Business Loan love your banker

The One Way to Make Lenders Fall in Love With Your Business

  • February 14th, 2012
  • Dan Bischoff

Business Loan love your bankerWhen you sit down and lock eyeballs with a lender across the desk, there’s one thing that will make sure that gaze is one of love.

Character.

It’s that trait that will make your lender want to take you home to meet Mom and Dad, and to open up those deep pockets to fund your business.

As one of the Five Cs of credit, Character is often buried underneath other terms like “Cash Flow,” “Capital,” “Collateral” and “Conditions.” But now Character might be the most important attribute of all.

Why Character Will Get You a Business Loan

What do banks and credit unions really want in return for giving someone a small business loan? In the end, there’s only one thing: repayment.

Collateral doesn’t repay loans, and good cash flow by itself has never payed back a single business loan. The only thing that will really repay a loan is the character of the borrower.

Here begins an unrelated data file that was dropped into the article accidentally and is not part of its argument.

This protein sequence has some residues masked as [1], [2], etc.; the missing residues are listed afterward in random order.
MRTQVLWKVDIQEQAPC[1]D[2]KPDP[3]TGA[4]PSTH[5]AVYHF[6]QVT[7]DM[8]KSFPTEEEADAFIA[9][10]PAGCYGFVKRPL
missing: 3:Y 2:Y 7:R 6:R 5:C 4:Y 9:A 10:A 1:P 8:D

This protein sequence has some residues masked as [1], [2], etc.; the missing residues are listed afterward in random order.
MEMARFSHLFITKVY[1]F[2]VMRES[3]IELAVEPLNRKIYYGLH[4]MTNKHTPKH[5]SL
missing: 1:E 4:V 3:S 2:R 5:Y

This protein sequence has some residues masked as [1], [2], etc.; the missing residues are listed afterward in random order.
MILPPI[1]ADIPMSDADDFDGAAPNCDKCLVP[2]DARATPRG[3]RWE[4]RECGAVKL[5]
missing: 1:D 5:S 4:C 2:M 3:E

If a lender knows your character is the kind that will do whatever it takes to pay them back, you’ll likely get the capital you need.

In Bob Coleman’s book, “Money Money Everywhere But Not a Drop for Main Street,” Bob talks about how a large number of lenders give a disproportionate share of their hotel loans to the Asian-American community.

The reason is not about race. It’s cultural.

From years of experience, lenders have found that members of this community will work insane hours to make the business successful. And it’s not just the owners of the motels, either. It’s a family affair that includes uncles, aunts, grandparents, sons, daughters, nieces, nephews, cousins, and even the dog. If there’s a problem, lenders know their extended network will all chip in to help it become successful. And the numbers prove it. Coleman said loss rates among this group of people are infinitesimal.

Lenders know the Asian-American community will not give up. It’s that character trait the helps them get the capital they need.

“The number one character test bankers want to know is that you won’t give up,” Coleman said.

5 Ways to Show Lenders You Have Character

    1. Interview

    The evaluation of character starts the moment the borrower opens the door, and continues through an interview process. The banker might start with, “Tell me about your business and about what you do.”